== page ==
Wednesday, January 13, 2016

Fire & Ice by Mary Connealy

Fire and IceOverviewSaddle Up for a Wildly Fun Ride in Mary Connealy's Latest

Bailey Wilde is one of the best new ranchers in the West. She's been living disguised as a man for a while, but when Gage Coulter comes to drive her off her homestead, he quickly realizes he's dealing with a woman--a very tough, very intriguing woman at that.

Gage is an honest man, but he didn't make his fortune being weak. He won't break the law, but he'll push as hard as he can within it. Five thousand acres of his best range land is lost to him because Bailey's homestead is located right across the only suitable entrance to a canyon full of lush grass. Gage has to regain access to his land--and he's got to go through Bailey to do it.

Spending a winter alone has a way of making a person crave some human contact. In a moment of weakness, Bailey agrees to a wild plan Gage concocts. Can these two independent, life-toughened homesteaders loosen up enough to earn each other's respect--and maybe find love in
the process?

ISBN-13: 9780764211805 | Publisher: Baker Publishing Group
Publication date: 10/06/2015 | Series: Wild at Heart, #3
Buy It: B&N | Amazon | CBD

My Review: I love Mary Connealy. Her books never fail to inspire me, make me laugh, and keep me on the edge of my seat. Fire & Ice is no exception. It's always interesting to me to go back in time to homesteading and the hardships and challenges of it. Mary Connealy always does an excellent job of describing life on the range. You can tell she does an extreme amount of research for her stories. She also does an excellent job of keeping the story engaging and exciting.  From the very beginning, I was caught up in the story of Bailey and Gage.

Bailey is a tough woman who has endured unspeakable horrors of war and came out on top. In a way, I can relate to her fears and sorrows based on her experiences. Gage is your typical Western male, with the exception of his past. I loved that Mary Connealy gave each of these characters such a unique past. Their troubles and heartaches were different from anything I've read before, and I appreciated the story so much more for it. I always love how the author weaves the love story into her plots. She excels at making you aware of the main characters attraction, without detracting from the plot. It developed, almost, without the reader noticing. 

The message of the story centers on trust. I know, after you read the story you might think I'm crazy, but I have a reason for my choice. Bailey lived through unspeakable horrors. Understandably, her fears drive her to a life of isolation. When she decides to give up that isolation by agreeing to Gage's crazy proposal, she is terrified. Her fears drive her to the point where she doesn't trust anyone, including herself. Gage is just the person to help Bailey, in my opinion. His past allows him to reach out to her in a way no one else could. That's God. Near the end of the story, after Bailey opens up to Gage, he makes a bold statement that really struck me: "..What good does it do to torture yourself by wondering what you should have done? It's over. All that's left now is forgiveness. Have you asked God to forgive you?"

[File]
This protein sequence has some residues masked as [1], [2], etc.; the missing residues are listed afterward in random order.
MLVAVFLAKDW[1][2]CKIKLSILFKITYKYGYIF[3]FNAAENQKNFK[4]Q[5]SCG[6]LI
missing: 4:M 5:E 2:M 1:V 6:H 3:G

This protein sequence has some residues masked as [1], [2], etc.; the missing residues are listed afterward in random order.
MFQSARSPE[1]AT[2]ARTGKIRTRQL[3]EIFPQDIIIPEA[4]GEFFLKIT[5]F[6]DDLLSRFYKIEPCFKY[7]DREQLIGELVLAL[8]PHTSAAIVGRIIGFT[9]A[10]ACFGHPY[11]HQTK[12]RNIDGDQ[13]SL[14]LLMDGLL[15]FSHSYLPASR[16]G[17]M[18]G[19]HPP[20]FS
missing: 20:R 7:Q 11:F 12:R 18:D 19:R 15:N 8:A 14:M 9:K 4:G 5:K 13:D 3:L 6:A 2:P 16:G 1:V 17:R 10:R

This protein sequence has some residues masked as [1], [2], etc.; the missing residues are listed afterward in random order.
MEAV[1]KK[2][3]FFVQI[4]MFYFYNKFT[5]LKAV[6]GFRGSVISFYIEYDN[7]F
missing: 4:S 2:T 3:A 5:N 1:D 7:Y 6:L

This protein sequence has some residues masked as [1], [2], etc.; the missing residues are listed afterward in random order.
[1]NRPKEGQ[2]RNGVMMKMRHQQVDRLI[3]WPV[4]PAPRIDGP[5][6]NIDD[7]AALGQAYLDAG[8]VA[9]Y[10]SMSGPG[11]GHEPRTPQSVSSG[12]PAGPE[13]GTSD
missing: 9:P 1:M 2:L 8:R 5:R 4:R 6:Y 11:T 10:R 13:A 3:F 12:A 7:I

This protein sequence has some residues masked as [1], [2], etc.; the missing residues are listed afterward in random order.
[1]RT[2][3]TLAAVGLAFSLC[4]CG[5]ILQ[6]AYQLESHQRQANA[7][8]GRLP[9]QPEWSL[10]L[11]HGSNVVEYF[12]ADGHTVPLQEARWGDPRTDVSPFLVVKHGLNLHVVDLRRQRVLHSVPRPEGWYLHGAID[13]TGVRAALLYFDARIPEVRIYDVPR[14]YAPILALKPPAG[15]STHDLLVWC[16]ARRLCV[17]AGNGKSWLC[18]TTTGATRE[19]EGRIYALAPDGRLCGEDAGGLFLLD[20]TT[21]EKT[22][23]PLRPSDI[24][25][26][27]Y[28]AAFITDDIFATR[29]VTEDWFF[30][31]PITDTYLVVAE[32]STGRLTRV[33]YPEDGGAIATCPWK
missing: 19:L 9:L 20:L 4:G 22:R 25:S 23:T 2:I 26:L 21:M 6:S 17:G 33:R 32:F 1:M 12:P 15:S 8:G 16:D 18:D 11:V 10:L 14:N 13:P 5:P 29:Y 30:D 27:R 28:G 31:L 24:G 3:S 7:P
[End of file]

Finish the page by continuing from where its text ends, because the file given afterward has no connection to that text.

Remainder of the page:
"Yes, a thousand times. But the weight is as bad as it ever was.."
"That's not God refusing to forgive you,'s you refusing to forgive yourself. God's done His part; now you have to do yours."

How many times do we withhold forgiveness from ourselves, even after we ask God to forgive us? Doesn't that drive our trust and fears? What a powerful message!

Overall, if you're looking for a "wild ride" of a story, this is the one for you.

*I received a complimentary copy of this book from Bethany House Publishers through the Bethany House blogging program in exchange for my honest review.*

About the AuthorMary Connealy is the bestselling author of romantic comedy with cowboys. She is a Carol Award winner and a Rita and Christy and IRCC Award Finalist.

Find Mary online at: Seekerville | Petticoats & Pistols | My Blog | My Website

1 comment:

  1. I loved this book too! Really, the whole series. There were so many facets to the story and characters, and the humor always makes me smile :) Great review!